“We’re definitely not at that point here in Wales and we won’t be, I think, for a number of weeks yet. But we will weigh it up, we will do it in the way we normally do – we’ll take the best evidence we can.

“If we thought it was a practical and proportionate way of protecting people in Wales from coronavirus, then the case would probably be made for it, but it’s quite a high threshold to get to, even in those voluntary settings.”

A ‘shambolic week’ at UK level

Mr Drakeford said it has been a ‘shambolic week’ at a UK level, referring to the UK government’s decision making of overseas travel.

The first minister said his Government has a different “view of the risks” from international travel and referred to cases rising quickly in Wales last autumn, partly due to large numbers of people returning from other countries.

“I would have to say that I did think that the last week was pretty shambolic at the UK level,” he said.

“Trying to get a sensible answer to a sensible question about the extent to which people were going to have to self-isolate, which countries were affected, how the system was to run in the future, was pretty hard to do and it seemed to change on a daily basis.

“We would have had a different, a simpler system, one that was easier for people to understand.

“One of the things that I think we have learnt, and certainly being advised from early on in the pandemic, is that you have to try to make what you are asking of people as simple and as easy to understand as it can be, because the more easily it can be understood, the more likely it will be the people will be able to follow it.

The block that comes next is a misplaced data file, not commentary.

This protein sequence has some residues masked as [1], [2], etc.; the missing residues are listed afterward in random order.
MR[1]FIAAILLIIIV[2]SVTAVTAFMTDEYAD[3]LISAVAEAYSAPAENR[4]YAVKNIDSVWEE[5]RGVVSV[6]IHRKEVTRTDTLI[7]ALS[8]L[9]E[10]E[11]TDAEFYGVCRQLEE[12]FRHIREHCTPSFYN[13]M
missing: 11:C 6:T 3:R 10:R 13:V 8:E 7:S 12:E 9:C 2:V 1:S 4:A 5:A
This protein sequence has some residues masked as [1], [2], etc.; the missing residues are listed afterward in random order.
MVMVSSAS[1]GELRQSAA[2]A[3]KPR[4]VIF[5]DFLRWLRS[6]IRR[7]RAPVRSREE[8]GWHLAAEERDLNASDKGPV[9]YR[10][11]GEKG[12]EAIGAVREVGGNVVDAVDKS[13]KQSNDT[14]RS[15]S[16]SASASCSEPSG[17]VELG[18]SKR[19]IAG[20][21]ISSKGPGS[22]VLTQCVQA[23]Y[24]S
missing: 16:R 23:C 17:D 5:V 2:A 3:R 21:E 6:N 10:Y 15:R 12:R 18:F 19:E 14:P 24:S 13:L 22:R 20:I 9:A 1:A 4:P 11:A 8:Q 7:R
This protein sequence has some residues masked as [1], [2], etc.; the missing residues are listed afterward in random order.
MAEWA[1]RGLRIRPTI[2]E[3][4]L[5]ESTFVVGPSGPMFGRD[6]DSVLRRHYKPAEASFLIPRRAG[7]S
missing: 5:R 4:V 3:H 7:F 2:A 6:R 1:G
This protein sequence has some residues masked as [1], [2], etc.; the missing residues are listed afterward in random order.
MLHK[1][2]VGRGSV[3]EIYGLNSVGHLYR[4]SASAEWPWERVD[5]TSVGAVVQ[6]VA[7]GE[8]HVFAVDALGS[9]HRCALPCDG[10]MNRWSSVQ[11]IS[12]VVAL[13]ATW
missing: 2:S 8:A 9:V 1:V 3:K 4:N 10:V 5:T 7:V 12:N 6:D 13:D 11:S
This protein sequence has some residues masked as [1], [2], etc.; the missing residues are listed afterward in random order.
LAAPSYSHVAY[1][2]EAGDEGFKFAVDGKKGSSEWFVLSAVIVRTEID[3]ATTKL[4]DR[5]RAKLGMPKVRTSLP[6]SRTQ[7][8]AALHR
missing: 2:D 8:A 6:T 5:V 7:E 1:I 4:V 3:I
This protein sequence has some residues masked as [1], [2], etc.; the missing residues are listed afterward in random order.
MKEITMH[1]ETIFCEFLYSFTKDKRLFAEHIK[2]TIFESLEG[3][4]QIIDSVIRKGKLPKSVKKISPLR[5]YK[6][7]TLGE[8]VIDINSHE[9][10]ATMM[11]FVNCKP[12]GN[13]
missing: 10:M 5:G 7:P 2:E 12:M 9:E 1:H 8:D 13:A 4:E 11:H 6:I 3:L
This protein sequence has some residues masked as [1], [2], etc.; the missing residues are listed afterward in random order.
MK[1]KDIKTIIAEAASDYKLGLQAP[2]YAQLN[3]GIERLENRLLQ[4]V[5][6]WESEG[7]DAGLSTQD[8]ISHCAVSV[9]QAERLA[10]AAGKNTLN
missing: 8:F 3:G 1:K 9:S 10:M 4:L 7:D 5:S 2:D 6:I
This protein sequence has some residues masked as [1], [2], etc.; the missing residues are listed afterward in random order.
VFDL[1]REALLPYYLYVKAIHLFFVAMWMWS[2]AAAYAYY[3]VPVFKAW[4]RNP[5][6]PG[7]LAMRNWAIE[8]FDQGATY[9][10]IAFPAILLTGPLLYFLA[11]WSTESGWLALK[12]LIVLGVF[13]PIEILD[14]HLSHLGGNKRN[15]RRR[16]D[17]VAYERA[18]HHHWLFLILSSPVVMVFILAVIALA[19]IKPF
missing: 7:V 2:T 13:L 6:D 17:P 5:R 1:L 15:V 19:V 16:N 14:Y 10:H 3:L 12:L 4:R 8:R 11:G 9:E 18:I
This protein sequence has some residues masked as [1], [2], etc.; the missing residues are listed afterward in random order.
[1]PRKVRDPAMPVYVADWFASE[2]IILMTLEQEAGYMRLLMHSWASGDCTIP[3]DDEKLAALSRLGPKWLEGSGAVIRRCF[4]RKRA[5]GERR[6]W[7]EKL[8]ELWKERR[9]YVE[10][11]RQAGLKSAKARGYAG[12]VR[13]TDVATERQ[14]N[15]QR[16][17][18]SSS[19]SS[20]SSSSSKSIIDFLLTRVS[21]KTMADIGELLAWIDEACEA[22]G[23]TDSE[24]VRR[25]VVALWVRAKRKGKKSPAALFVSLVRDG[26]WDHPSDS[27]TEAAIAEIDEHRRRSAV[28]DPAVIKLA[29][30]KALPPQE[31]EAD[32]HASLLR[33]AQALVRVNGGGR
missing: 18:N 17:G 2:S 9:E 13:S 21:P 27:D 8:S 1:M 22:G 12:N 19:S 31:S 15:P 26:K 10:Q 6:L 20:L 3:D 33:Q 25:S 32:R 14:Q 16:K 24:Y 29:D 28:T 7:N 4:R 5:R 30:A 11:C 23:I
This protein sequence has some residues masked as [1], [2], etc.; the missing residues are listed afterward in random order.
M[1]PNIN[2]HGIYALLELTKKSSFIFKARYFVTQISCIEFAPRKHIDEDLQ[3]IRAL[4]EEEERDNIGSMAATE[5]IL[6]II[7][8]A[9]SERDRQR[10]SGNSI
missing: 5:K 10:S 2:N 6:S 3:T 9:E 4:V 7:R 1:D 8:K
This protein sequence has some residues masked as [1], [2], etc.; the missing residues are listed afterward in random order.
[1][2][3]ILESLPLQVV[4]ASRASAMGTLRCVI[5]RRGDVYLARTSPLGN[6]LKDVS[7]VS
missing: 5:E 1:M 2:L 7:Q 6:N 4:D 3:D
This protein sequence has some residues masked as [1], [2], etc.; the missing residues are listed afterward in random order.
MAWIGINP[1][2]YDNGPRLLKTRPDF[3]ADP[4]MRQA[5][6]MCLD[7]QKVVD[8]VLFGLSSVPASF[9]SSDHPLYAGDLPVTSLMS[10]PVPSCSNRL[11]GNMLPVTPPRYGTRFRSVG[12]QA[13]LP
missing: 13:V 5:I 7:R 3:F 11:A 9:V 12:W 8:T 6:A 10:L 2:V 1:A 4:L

“I don’t honestly think you could say that the traffic light system measures up to those sort of criteria.”

Confidence this is the final lap

Mr Drakeford reiterated that people can be confident that Wales is on the “final lap of emerging from the pandemic”, provided further “unexpected turns” are avoided.

“But we cannot possibly make the assumption that the virus might not yet have further unpleasant surprises for us,” he warned.

“That’s been the history of the 18 months, and were a new variant to emerge, or the virus take a turn in which vaccination were less effective than we have it today, then inevitably we would have to face the consequences of that and take measures to address it.

“While things remain as they are, while we all go on making the contribution we can, I think we can have some confidence that today’s latest steps out of coronavirus put us on that path beyond this and into the future.”

Urging young people to take up offers of vaccine

The First Minister urged people, especially in younger age groups, to keep coming forward for vaccination.

“It’s more important than ever as many people as possible are vaccinated. Vaccination has got us to this better place.

“I want to encourage everyone, especially in the younger age groups, yet to come forward to come and get a vaccination, it is never too late to be vaccinated here in Wales.”

*Additional reporting by PA.